In high school, when most of my peers were dreaming of moving into exciting little flats in big cities, I had... other ambitions. Having spent all of my formative years going from city to city and living in efficiency apartments, studio walk-ups and rented du-, tri- and quadplexes, I was excited to move to some bland suburb somewhere and put some money down on a house. On some roots.
Turning those exciting ambitions into a reality took some real doing, and a lot of moving in and out of teeny-tiny spaces with my little family. Each new move bought us a little more square footage, but every single time we did it, I put the firm kibosh on painting walls, hanging pictures, stringing up curtains or buying real furniture. My justification would be that we wouldn't be there for long, so why bother? So we floated. It never felt permanent, but that was the point, wasn't it? There was time for permanence later. Can you see where this is going?
Yeah, it was a really dumb idea. Don't do what I did. If you are living in an apartment, even if you know you won't be there for long, make that place as homey as possible. Here's why.
The other day, a cable guy was in my home, fixing up the ridiculously slow cable, when he asked if I was settling in OK. It struck me then that he thought we'd just moved in. We've been here over a year, it just looks like we're squatting because I still haven't purchased furniture, painted the walls or hung a picture. To my credit, I do have a wall clock hanging on a nail that the previous owners pounded into the wall. I don't really know how to lay out furniture or decorate. The furthest I've gotten is a few paint swatches taped to a couple of walls.
My daughter was 2 when we first moved to Texas. Now she's 8. That's a lot of space and a lot of firsts in between. A lot of really great memories. The problem is that I have trouble remembering when and where things happened. Did my daughter celebrate her third birthday in the apartment on the second story one bedroom with the beige walls and cracked countertops south of the city? Or was it the second story one bedroom apartment with beige walls and cracked countertops two miles north of that? It may sound dumb, but I wish I could remember exactly. Treating my apartment like a home instead of a hotel room would have been a good start.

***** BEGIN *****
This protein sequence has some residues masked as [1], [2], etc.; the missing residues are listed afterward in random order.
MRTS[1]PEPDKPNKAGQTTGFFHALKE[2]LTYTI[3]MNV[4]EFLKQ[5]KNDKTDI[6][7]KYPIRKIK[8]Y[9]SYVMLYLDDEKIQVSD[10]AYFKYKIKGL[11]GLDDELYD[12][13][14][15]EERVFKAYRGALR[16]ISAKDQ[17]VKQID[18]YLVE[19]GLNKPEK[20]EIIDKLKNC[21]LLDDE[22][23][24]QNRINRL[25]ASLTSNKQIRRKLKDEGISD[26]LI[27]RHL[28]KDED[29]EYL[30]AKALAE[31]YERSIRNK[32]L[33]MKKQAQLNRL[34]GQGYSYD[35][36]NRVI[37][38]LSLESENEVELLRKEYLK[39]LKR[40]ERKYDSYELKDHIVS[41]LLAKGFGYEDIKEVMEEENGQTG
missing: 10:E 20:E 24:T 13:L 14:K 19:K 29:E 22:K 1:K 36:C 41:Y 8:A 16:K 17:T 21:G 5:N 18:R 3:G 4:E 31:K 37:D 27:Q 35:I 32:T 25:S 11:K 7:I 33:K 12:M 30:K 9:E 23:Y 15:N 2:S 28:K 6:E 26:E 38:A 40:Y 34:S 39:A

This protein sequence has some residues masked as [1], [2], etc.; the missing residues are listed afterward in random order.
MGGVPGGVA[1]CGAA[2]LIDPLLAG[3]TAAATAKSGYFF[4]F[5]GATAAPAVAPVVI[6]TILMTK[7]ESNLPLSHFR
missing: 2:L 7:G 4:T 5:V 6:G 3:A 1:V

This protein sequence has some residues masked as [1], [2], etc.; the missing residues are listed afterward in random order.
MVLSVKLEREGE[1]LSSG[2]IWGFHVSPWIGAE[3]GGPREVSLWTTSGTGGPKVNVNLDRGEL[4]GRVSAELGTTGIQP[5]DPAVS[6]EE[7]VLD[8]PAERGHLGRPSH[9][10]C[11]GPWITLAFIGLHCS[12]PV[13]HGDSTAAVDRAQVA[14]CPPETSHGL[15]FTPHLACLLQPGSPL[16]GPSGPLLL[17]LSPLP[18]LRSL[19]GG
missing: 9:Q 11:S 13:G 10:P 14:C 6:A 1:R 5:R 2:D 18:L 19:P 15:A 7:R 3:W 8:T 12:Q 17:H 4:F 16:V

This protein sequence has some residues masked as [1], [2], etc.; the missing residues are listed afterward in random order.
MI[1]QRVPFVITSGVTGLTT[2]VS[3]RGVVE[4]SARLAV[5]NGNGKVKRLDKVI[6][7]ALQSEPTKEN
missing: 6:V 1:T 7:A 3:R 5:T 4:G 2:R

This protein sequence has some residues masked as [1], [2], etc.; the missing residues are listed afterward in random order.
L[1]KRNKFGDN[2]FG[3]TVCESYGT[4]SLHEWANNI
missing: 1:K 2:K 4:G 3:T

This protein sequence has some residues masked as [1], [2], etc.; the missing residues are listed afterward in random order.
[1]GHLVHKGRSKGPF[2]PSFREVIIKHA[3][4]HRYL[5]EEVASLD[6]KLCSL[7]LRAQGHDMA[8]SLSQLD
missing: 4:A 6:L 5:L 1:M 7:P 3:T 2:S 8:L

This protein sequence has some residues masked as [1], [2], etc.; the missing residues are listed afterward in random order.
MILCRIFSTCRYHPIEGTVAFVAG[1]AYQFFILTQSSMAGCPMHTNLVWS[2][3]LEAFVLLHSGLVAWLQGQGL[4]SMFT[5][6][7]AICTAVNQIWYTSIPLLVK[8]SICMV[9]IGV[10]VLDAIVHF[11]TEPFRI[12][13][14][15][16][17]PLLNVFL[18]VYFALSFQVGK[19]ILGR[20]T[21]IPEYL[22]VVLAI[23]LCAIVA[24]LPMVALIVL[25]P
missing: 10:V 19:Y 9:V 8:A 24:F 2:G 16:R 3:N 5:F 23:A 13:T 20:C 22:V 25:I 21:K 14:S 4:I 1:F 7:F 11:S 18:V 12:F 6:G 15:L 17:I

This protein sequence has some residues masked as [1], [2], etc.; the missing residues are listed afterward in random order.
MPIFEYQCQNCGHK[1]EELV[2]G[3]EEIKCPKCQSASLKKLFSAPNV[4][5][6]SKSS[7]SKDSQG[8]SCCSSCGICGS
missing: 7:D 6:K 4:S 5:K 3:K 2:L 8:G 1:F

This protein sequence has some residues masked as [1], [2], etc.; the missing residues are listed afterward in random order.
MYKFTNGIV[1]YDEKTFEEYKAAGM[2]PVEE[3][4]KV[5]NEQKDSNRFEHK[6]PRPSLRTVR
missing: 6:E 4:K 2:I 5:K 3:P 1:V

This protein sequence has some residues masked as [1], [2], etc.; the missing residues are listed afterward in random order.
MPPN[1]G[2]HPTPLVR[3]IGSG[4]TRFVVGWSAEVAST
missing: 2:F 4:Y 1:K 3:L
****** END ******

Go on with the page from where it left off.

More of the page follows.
I'm very grateful for what I have. I feel satisfied to have accomplished my goal. But it's not like some great magic happened when I turned the key in the lock just because I was paying a mortgage instead of rent. It's a place to live. One with a kitchen and a few bathrooms and a spot for us all to sleep. That old cliché about a home being wherever your heart is? It's completely true. Those places weren't less of a home just because I didn't own them. I wish I had known that then.
This house isn't our first, but it will likely be our last. The nature of the industry my husband works in means we could have to move again in a year. Or two. Or five. If we do, we won't be buying another home. The realization that comes with #3 means letting go of the idea that owning a home is the ultimate goal, or even any more permanent than apartment living.
Every time my husband wanted to save for a new couch or get a bucket of paint I reminded him that one day, we would buy a house. If we had the money to do that, I reasoned, we would have more than enough to purchase whatever we needed. In a twist that should come as a surprise to no one, that's the opposite of true. We have less disposable income now, not that we ever had a whole lot of that to begin with. This is why we own one dog-haired covered couch and a scarred college dorm-style dining table, and that's not going to change anytime soon.
Ipso facto, I am not a grownup. Every time I go to get some blinds or curtains or whatever, I'm paralyzed by my own ineptitude at curtain picking-outedness. See #1.
If I could go back and do it again, I wouldn't be so single-minded about what I thought a "home" should look like. I've grown up a lot since that first Texas apartment, curtain ownership notwithstanding. If I get the chance to do it again, I'll make sure I don't have any regrets.
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